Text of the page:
Option Expiration Date
Options’ and Futures’ D-Day.
Expiration Date is the date on which the futures or options contract expires. The option holder can elect to either exercise the option or allow it to expire worthless. The owner of the futures contract must settle accounts with the other party on the expiration date to either pay or receive the difference between the agreed upon strike price and the actual market price of the underlying asset.
Expiration Date if the date on which the life of a derivative (e.g. a futures contract or an option) ends. For example, if you buy a gold futures contract DEC 11 (termination date: December 28th, 2011), this means that on December 28th, 2011 you will have to settle accounts with the other party to the contract. One party will pay the difference between the agreed price and the actual market price of gold and the other party will receive that difference. This settlement is obligatory.
On the other hand, if you buy a gold option, for instance SEP 11 (expiration date: September 27th, 2011), you will have the opportunity, but not the obligation, to settle accounts with the other party of the contract. (The main difference between options and futures lies in the obligations they put on their buyers and sellers. An option gives the buyer the right, but not the obligation to buy (or sell) a certain asset at a specific price at any time during the life of the contract. A futures contract gives the buyer the obligation to purchase a specific asset, and the seller to sell and deliver that asset at a specific future date, unless the holder's position is closed prior to expiration.) So, with options if settlement meant that the option buyer would lose money, he does not have to settle accounts. He lets the option expire worthless and the premium he paid for the option is the maximum that he can lose. You can think of this like buying a movie ticket. You pay the ticket price and have the option to go to the cinema. However, if you change your mind the only thing you lose is the price of the ticket. it’s the same with an option – you may complete a deal or you may not; the only thing you lose is the price of the premium you paid for the option).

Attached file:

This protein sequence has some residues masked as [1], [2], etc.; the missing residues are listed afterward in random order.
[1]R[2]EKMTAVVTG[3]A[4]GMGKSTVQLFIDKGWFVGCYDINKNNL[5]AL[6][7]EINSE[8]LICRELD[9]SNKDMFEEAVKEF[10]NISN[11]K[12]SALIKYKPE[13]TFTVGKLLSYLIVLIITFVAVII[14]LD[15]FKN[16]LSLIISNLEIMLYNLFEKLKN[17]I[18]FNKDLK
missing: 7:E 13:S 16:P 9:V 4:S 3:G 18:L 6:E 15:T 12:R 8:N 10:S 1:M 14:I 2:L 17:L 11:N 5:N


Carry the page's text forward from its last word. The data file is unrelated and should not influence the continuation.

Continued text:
To summarize, on expiration date the parties settle accounts with each other (obligatory in the case of futures, optional in the case of options.) One party pays to the other party the difference between the initial value of the underlying asset and its value on the expiration date. The derivative instrument can be traded on the market until its expiration date (to put it simple: you may sell your futures or options if there is somebody who wants to buy them). You can find a list of precious metals futures grouped by termination date at Yahoo! Finance.
If you consider trading options, they need to realize that the price of options decreases as the expiration date gets nearer (in other words, if you're right, you've got to be right fast, or else you'll lose your money). This phenomenon is called time decay. The price of option falls because the closer to the expiration date the easier it is to predict what the actual price will be on the expiration date.
For example, let‘s say you buy a gold option on January 1st and the expiration date is September 27th. The current price of gold is $1300 and the price agreed on is $1500 ( the strike price). It is difficult to predict whether the actual price will hit the strike price, therefore the price of the option is relatively high. However, as time goes by, it is easier to make such a prediction. So, if on 25 September the market price is still $1300, it is a no brainer to predict that the price will not hit the strike price. (However, one cannot completely rule out such a possibility). Therefore, the price of the option is relatively low (it decays in time; you obviously wouldn’t want to buy such an option, neither would other traders and investors – that’s why the price is low).
It often happens that the underlying assets of the derivatives are traded in huge volumes near the expiration date. This is because entities owning derivatives want to influence the price of the underlying assets so that the derivatives would help them make profit. As this is pertinent to the precious metals market, it is extremely important for precious metals traders and investors to know the expiration dates and anticipate the downward/upward moves of metals and stocks (you wouldn’t want to miss the opportunity to make substantial profit or, avoid severe losses).